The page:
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I doubt that Spring Hill was an accident, or a mistake. In Tennessee, by December 1864, people on both sides were wondering why was the war continuing? I suppose that is projection, but generals on both sides were very hesitant. Butler ducked a big battle at Fort Fisher, too.
It was Grant who wanted to collapse the Confederacy as fast as possible. He and Stanton were at the center of intelligence information that outlined that the end was near, but would require few more steps.
 
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Coonewah Creek

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But after Atlanta, anyone in the South who didnt see that there simpky was no longer a path to victory was simply blind.
Could have been a bit of apprehension in some minds that if more radical Northern politicians prevailed, a lot of surrendered Confederates might be shot for treason. That would tend to help keep ones resolve going beyond any reasonable hope of success. Just guessing of course...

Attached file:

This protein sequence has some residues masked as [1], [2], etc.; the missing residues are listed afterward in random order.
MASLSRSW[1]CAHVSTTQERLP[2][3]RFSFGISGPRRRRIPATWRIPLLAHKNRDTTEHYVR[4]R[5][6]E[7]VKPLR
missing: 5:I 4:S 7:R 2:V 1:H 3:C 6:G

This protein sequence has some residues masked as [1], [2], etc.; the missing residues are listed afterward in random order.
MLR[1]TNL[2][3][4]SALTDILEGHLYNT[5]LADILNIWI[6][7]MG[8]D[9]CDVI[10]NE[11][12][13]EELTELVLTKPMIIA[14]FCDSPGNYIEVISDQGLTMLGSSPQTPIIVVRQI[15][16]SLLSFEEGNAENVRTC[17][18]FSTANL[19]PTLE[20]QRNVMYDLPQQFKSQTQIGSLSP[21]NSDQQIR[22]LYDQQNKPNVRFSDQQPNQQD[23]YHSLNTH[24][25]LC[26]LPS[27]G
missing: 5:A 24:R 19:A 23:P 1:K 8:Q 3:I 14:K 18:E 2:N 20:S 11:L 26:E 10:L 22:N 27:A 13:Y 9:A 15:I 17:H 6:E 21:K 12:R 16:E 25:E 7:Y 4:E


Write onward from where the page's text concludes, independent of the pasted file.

leftyhunter

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We can see in hindsight that the war was lost at Atlanta, but that was far from clear at the time. We can see this in the sense of panic that Lincoln, Stanton, and even Grant seemed to feel at the prospect of a Confederate army moving into Tennessee (Stanton was especially concerned about the Union's fiscal situation, worrying that they would no longer be able to pay for the war if it lasted much longer). In November of 1864, Hood had never even heard of a place called Appomattox and thought he still had everything to fight for.

Fun Fact: When John C. Breckinridge was summoned to Richmond in January of 1865 to be appointed Secretary of War by Jefferson Davis, it caused a flurry of discussion among people about whether this made him the chosen successor of Davis and the natural shoe-in to be elected the second President of the Confederate States in the 1867 election. . . while Lee's army was starving in the trenches of Petersburg and the fall of Richmond was a mere three months away.

To us, all this seems silly, but that's only because we know the war is going to be over in a few months. The folks in late 1864 didn't know that.
Other than the Confederate soldiers deserting in large numbers.
Leftyhunter
 

diane